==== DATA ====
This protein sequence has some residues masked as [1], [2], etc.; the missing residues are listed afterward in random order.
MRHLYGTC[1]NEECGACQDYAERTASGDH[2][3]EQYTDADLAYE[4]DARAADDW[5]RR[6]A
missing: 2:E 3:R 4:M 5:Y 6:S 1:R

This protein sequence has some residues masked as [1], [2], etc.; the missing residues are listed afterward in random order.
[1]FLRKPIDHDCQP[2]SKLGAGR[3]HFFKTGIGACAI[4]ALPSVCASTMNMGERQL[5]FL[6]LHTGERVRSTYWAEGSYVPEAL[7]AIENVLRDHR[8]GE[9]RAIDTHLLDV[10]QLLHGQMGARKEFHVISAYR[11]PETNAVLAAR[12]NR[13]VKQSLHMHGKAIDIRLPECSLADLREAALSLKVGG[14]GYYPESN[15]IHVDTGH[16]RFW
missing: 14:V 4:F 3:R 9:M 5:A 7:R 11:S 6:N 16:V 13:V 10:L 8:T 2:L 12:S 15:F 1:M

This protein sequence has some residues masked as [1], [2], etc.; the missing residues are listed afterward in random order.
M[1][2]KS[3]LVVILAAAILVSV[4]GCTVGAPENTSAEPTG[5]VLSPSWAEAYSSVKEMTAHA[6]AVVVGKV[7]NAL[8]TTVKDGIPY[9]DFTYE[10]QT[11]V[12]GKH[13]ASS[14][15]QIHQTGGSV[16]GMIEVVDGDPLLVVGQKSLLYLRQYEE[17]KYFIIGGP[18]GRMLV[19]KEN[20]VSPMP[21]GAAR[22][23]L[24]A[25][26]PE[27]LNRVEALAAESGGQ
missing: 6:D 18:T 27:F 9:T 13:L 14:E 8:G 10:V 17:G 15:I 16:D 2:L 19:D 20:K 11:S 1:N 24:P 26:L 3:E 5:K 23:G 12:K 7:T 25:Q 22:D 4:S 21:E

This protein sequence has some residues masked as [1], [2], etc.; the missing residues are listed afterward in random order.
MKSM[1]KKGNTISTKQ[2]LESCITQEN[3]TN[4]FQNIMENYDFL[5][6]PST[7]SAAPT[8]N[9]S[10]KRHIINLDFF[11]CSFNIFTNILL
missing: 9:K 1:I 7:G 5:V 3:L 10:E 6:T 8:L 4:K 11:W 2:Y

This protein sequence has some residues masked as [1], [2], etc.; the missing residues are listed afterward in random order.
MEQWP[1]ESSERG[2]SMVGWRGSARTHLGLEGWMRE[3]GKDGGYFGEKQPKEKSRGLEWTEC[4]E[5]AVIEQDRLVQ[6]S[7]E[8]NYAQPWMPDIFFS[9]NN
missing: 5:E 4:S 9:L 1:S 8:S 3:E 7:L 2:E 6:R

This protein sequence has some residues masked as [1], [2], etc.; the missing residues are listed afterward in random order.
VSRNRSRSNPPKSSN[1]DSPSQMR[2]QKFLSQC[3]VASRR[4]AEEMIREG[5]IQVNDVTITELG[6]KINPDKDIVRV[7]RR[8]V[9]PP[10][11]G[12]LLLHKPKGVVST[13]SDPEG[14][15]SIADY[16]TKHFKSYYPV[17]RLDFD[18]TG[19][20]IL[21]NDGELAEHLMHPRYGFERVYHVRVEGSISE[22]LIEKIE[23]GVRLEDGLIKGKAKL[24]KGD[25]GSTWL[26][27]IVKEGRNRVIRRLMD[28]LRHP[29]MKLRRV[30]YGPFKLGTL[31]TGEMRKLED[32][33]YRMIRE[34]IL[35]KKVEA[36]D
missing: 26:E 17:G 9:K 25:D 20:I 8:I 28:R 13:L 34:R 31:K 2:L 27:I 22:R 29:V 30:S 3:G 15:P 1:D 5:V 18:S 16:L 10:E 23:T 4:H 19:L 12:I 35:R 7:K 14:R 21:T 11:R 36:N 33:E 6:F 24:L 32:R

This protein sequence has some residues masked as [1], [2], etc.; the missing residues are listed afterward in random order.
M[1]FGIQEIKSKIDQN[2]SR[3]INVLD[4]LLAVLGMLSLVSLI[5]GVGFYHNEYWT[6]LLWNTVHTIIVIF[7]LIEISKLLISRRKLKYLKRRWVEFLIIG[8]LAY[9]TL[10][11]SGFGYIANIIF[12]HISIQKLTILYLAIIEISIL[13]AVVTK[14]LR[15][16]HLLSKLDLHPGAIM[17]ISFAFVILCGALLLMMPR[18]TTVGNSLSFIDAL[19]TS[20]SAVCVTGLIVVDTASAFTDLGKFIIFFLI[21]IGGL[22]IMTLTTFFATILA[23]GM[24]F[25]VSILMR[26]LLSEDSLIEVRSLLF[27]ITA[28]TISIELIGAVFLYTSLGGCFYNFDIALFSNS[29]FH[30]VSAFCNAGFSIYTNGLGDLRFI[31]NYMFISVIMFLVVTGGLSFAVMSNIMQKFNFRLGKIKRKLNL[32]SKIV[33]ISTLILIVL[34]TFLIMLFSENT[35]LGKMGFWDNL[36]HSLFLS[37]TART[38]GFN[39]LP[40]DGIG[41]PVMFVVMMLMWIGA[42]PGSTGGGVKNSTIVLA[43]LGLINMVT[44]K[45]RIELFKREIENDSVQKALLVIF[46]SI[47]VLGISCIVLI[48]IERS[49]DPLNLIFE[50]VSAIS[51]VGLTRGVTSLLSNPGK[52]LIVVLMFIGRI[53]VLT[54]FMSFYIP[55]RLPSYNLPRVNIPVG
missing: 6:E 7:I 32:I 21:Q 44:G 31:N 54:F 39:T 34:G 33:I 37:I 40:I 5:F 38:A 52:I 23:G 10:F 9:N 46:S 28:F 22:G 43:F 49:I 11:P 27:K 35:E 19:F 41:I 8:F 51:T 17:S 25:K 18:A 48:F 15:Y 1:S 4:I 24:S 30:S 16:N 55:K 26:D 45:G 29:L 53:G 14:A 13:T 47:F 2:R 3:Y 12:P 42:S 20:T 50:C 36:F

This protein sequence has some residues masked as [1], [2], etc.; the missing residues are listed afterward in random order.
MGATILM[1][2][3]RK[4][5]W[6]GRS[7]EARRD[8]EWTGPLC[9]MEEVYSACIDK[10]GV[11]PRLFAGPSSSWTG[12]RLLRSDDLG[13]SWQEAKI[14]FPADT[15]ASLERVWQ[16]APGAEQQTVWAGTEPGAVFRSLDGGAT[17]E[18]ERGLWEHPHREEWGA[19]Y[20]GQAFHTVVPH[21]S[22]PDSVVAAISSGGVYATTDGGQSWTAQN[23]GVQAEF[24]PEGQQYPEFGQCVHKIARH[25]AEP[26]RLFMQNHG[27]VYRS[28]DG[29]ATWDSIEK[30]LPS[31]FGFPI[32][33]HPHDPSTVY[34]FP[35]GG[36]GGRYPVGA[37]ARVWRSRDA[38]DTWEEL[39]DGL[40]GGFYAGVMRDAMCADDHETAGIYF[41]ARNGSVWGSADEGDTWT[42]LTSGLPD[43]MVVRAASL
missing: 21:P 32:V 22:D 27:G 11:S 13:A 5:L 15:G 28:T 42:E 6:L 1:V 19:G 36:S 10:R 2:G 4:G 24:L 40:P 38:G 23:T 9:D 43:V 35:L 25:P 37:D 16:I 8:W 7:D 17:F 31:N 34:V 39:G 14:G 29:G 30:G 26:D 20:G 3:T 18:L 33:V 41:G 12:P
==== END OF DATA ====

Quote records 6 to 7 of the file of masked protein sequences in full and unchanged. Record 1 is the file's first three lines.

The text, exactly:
This protein sequence has some residues masked as [1], [2], etc.; the missing residues are listed afterward in random order.
VSRNRSRSNPPKSSN[1]DSPSQMR[2]QKFLSQC[3]VASRR[4]AEEMIREG[5]IQVNDVTITELG[6]KINPDKDIVRV[7]RR[8]V[9]PP[10][11]G[12]LLLHKPKGVVST[13]SDPEG[14][15]SIADY[16]TKHFKSYYPV[17]RLDFD[18]TG[19][20]IL[21]NDGELAEHLMHPRYGFERVYHVRVEGSISE[22]LIEKIE[23]GVRLEDGLIKGKAKL[24]KGD[25]GSTWL[26][27]IVKEGRNRVIRRLMD[28]LRHP[29]MKLRRV[30]YGPFKLGTL[31]TGEMRKLED[32][33]YRMIRE[34]IL[35]KKVEA[36]D
missing: 26:E 17:G 9:K 25:D 20:I 8:I 28:R 13:L 34:R 31:K 2:L 27:I 22:R 29:V 30:S 3:G 15:P 1:D 5:V 18:S 16:L 10:E 23:T 4:H 19:L 12:I 35:R 7:K 14:R 21:T 11:R 36:N 33:E 6:F 24:L 32:R

This protein sequence has some residues masked as [1], [2], etc.; the missing residues are listed afterward in random order.
M[1]FGIQEIKSKIDQN[2]SR[3]INVLD[4]LLAVLGMLSLVSLI[5]GVGFYHNEYWT[6]LLWNTVHTIIVIF[7]LIEISKLLISRRKLKYLKRRWVEFLIIG[8]LAY[9]TL[10][11]SGFGYIANIIF[12]HISIQKLTILYLAIIEISIL[13]AVVTK[14]LR[15][16]HLLSKLDLHPGAIM[17]ISFAFVILCGALLLMMPR[18]TTVGNSLSFIDAL[19]TS[20]SAVCVTGLIVVDTASAFTDLGKFIIFFLI[21]IGGL[22]IMTLTTFFATILA[23]GM[24]F[25]VSILMR[26]LLSEDSLIEVRSLLF[27]ITA[28]TISIELIGAVFLYTSLGGCFYNFDIALFSNS[29]FH[30]VSAFCNAGFSIYTNGLGDLRFI[31]NYMFISVIMFLVVTGGLSFAVMSNIMQKFNFRLGKIKRKLNL[32]SKIV[33]ISTLILIVL[34]TFLIMLFSENT[35]LGKMGFWDNL[36]HSLFLS[37]TART[38]GFN[39]LP[40]DGIG[41]PVMFVVMMLMWIGA[42]PGSTGGGVKNSTIVLA[43]LGLINMVT[44]K[45]RIELFKREIENDSVQKALLVIF[46]SI[47]VLGISCIVLI[48]IERS[49]DPLNLIFE[50]VSAIS[51]VGLTRGVTSLLSNPGK[52]LIVVLMFIGRI[53]VLT[54]FMSFYIP[55]RLPSYNLPRVNIPVG
missing: 6:E 7:I 32:I 21:Q 44:G 31:N 54:F 39:T 34:G 33:I 37:I 40:I 5:F 38:A 52:I 23:G 10:F 9:N 46:S 28:F 22:G 43:F 49:I 11:P 27:K 35:E 19:F 41:I 8:F 51:T 17:S 25:K 18:A 48:F 15:Y 1:S 4:I 24:S 30:S 16:N 55:K 26:D 45:G 29:L 53:G 14:A 13:T 47:F 2:R 3:Y 12:P 42:S 20:T 50:C 36:F